By Stephen Moore
Republican fiscal cliff negotiators are infuriated because they can't get the White House to propose serious spending cuts. They complain that behind closed doors the White House team and congressional Democrats want only one thing: higher taxes.
The House Ways and Means Committee, run by Dave Camp of Michigan, issued a statement yesterday that said Democrats have proposed "nearly $5 in tax increases for every $1 of spending cuts." In exchange for a $1.6 trillion tax hike, they have offered a meager $340 billion in spending cuts. This is sounding like the worst fiscal deal ever. At least Ronald Reagan and George H.W. Bush were offered between $2 and $3 of spending cuts for every dollar they raised in taxes. Granted, those spending cuts never happened, but at least Republicans could claim they got concessions from the Democrats.
Our sources also tell us that the Democrats have adopted the line that there is no problem with Social Security, so no cuts or reforms are necessary. That takes one of the biggest spending items off the table. And, of course, Social Security is a major source of future deficits with unfunded liabilities in the trillions of dollars. We hear that President Obama wants to take ObamaCare off the table, too.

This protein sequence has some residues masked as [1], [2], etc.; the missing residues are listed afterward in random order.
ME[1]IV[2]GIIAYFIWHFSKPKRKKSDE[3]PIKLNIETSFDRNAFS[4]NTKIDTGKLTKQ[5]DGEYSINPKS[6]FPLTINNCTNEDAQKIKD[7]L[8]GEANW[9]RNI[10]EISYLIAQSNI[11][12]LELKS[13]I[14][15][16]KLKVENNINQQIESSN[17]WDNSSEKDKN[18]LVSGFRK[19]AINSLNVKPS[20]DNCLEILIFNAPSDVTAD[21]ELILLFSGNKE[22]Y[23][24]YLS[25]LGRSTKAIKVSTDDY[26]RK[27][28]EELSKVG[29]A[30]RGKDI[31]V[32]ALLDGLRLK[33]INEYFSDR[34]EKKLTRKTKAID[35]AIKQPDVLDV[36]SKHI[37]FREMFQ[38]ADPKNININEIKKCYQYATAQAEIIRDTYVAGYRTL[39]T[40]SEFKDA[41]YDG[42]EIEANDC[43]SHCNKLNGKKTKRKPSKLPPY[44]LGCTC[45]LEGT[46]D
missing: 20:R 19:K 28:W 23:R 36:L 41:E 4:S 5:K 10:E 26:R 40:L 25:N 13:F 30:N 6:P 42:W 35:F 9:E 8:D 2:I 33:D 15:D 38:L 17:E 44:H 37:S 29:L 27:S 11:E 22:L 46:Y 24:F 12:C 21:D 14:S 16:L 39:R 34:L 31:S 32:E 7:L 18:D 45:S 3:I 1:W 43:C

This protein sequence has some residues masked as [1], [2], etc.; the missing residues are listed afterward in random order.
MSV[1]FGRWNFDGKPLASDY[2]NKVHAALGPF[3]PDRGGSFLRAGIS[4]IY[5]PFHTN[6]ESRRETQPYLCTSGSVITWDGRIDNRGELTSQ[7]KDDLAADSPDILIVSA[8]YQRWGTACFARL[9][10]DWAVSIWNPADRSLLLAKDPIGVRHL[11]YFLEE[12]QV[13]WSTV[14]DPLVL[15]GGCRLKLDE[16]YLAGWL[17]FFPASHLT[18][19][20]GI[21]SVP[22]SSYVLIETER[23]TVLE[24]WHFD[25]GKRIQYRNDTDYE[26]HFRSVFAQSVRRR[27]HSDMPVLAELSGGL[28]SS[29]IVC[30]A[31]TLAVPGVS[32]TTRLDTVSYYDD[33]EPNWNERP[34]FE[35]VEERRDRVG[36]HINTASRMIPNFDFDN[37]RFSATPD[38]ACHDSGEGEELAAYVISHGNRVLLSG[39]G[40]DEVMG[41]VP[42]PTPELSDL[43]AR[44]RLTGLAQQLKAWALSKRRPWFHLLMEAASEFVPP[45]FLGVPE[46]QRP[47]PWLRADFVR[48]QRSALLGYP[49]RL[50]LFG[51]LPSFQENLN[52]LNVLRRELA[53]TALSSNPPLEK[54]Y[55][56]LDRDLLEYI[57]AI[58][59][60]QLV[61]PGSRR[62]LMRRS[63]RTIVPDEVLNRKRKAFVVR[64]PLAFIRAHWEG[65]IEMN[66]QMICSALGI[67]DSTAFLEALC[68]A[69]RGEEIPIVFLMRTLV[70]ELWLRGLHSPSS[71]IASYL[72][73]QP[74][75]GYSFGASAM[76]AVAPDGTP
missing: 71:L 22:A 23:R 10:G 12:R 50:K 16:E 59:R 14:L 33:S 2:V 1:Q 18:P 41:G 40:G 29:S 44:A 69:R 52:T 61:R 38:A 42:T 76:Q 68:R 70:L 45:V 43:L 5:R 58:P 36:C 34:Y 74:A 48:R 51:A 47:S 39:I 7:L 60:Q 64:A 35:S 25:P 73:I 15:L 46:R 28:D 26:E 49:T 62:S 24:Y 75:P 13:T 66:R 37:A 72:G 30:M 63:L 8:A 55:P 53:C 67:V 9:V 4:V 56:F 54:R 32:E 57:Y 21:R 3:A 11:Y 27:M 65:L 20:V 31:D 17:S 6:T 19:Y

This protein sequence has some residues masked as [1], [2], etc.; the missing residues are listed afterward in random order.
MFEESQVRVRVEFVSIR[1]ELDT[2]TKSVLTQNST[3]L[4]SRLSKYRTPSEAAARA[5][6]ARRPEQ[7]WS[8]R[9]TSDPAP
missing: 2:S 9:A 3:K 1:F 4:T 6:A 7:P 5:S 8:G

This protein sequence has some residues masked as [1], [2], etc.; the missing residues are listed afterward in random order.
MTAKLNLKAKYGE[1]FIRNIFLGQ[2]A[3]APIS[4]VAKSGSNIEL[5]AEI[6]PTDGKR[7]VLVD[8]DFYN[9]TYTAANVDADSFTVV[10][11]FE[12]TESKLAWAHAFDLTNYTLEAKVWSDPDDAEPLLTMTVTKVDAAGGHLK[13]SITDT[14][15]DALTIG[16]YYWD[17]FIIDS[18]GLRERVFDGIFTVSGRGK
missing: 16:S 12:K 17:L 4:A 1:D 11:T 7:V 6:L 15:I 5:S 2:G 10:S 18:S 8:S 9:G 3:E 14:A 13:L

Mr. Obama said throughout the campaign that he favored a "balanced approach" to deficit reduction, which apparently means a 5-to-1 ratio of taxes to spending reductions. During the Republican presidential primaries, a liberal journalist asked the candidates if they would agree to even $10 of cuts for one dollar of tax increases. Then the media denounced the candidates when they said no to such a deal.
Now we know why. There are no cuts, and there will never be a balanced approach to deficit reduction under this White House. "Republicans who think Democrats will offer spending cuts or entitlement reforms are chasing after golden unicorns," warns Grover Norquist of Americans for Tax Reform. "Even when they spend months and months waiting for the offer, it never comes. They are waiting and waiting for Godot."